Borrowing and lending dropped by 40% in UK amid lockdown

The pandemic has caused a shift in borrowing and lending

Borrowing and lending

Borrowing and lending dropped by 40% in UK amid lockdown. Source:

According to Lloyds Bank, borrowing significant sums of money from friends and family reduced by 40% throughout lockdown in the UK.

The report states that only 13% of people have borrowed money from close ones over the last 12 months, compared to 31% who had done so in March 2019.

Along with that, lending has also seen a significant decline. The loaning of money to loved ones dropped by 34% over the months of lockdown.

Only 19% have lent money to loved ones in the last year compared to 40% in March 2019.

In fact, 18-24 years olds are the most likely to lean on friends and family for financial help. Although, borrowing amongst this group has dropped from 51% to 30%.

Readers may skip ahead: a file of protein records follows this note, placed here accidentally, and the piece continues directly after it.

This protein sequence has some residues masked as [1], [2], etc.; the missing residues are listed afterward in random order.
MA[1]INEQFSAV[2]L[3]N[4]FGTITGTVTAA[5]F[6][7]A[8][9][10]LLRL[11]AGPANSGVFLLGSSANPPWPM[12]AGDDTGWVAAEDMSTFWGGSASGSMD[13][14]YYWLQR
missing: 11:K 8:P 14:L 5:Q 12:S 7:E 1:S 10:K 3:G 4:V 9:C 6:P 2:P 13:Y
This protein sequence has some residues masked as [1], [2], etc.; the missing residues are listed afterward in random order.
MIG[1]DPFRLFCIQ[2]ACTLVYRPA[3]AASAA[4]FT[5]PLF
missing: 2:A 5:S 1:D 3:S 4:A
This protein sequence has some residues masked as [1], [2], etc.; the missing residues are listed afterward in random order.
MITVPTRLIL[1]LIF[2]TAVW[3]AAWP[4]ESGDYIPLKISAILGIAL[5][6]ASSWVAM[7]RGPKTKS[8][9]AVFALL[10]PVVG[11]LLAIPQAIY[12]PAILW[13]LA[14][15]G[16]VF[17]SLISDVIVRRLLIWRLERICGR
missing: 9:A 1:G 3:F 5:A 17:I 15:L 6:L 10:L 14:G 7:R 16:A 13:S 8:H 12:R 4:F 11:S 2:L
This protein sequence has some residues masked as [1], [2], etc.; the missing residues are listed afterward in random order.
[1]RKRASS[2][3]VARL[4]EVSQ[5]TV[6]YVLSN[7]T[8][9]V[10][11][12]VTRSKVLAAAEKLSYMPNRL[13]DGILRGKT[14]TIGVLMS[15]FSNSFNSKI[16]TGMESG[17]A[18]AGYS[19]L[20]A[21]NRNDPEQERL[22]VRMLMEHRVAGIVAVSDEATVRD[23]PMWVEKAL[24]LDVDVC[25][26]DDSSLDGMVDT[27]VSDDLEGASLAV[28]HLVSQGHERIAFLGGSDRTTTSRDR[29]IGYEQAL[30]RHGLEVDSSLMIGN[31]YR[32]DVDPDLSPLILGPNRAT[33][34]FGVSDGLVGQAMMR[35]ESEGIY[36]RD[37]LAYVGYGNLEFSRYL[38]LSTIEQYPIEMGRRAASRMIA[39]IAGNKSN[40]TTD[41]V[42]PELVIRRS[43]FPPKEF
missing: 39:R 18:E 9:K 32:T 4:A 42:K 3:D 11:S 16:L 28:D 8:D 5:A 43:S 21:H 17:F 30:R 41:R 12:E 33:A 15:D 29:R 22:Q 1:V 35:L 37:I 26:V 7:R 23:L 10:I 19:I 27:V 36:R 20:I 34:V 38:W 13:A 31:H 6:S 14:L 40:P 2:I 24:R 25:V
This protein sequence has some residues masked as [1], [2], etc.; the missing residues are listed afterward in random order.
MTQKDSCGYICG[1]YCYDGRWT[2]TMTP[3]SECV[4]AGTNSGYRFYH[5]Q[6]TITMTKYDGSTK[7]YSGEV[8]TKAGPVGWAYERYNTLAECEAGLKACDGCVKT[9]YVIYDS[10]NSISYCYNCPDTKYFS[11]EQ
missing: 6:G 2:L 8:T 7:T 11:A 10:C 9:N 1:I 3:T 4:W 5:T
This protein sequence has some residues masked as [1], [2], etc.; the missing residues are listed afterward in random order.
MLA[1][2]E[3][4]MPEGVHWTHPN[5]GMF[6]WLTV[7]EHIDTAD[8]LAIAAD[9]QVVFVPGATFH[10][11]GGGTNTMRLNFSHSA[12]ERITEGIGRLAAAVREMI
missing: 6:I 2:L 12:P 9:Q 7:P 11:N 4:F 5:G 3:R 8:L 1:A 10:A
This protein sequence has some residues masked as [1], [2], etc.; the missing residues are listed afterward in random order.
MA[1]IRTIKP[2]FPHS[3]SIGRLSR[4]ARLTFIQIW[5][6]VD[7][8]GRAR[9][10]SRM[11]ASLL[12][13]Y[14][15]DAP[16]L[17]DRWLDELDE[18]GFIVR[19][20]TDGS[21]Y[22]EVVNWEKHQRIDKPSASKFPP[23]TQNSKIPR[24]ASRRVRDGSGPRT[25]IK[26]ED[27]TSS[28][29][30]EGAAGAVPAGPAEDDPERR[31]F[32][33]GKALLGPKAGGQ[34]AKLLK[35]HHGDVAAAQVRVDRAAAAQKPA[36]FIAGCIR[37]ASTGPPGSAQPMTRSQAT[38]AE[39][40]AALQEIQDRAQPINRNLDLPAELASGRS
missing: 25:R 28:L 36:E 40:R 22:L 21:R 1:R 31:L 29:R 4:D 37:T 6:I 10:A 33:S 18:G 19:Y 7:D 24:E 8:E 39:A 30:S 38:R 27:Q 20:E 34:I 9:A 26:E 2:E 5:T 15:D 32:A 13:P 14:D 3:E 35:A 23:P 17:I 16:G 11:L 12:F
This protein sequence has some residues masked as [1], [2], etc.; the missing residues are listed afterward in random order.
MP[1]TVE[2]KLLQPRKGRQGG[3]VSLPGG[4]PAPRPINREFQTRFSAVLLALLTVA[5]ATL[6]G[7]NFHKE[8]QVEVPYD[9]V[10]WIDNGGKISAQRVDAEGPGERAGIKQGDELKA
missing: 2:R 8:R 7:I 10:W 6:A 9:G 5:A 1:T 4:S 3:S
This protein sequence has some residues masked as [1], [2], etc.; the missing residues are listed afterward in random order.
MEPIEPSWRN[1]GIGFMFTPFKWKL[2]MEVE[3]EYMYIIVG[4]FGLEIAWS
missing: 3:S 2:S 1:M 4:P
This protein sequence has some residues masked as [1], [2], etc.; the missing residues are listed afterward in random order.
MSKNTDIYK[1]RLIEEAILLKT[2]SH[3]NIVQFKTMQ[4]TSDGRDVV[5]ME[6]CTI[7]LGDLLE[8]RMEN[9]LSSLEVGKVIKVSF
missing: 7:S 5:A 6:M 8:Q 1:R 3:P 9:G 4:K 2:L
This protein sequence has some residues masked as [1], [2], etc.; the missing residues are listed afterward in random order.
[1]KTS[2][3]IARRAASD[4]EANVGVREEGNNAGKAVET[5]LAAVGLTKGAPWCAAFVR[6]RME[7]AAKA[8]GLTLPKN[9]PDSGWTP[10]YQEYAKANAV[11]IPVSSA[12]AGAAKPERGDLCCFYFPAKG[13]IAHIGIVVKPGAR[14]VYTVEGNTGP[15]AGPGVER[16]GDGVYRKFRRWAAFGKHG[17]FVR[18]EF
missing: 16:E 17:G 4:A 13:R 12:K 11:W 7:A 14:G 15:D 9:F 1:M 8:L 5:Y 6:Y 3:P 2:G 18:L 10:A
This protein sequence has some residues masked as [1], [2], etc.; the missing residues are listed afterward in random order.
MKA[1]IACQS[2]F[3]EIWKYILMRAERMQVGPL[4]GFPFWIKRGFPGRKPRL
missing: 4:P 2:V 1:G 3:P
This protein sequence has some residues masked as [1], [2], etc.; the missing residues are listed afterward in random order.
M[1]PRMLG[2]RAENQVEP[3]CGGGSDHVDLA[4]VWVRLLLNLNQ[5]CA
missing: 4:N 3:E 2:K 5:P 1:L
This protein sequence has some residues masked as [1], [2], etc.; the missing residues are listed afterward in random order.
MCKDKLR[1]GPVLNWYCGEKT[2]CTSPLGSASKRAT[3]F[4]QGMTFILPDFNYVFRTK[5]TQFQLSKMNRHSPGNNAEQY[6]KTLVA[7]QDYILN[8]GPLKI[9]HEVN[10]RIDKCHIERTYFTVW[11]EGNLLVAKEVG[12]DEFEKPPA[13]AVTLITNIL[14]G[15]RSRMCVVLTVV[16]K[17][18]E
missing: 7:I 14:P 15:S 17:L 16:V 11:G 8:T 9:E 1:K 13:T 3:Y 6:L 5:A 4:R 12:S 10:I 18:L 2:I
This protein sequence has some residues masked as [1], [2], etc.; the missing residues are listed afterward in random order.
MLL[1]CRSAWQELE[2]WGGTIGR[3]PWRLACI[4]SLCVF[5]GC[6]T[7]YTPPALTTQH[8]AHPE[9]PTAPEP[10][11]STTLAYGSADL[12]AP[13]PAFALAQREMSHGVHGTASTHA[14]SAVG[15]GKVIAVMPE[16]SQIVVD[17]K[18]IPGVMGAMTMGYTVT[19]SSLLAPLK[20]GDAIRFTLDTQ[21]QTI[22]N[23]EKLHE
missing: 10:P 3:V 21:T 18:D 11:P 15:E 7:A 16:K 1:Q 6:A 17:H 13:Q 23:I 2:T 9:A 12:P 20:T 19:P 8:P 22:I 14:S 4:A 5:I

Even given the difficulties, young people can face in achieving milestones, like buying their first car or house, there has been a concerted effort not to borrow from the Bank of Mum and Dad. We expect to see this change over the next 12 months, as people try to balance the financial fallout of COVID-19, with wanting to move forward with life plans after months of restrictions
Jo Harris, Managing Director, Lloyds Bank

Among those who have borrowed money recently, the main reason for doing so was debt consolidation. In fact, 16% of people citing this as the reason.

For 14% of the respondents, the purchase of the car is the second most popular, followed by home improvements accounting for 12%.

Family and friends who have been lending money are much less likely to be happy about doing so. Only 51% saying they were pleased to be able to help someone out, compared to 61% in 2019.

We’ve reported that 56% of the respondents are in debt due to the financial burden caused by the pandemic.


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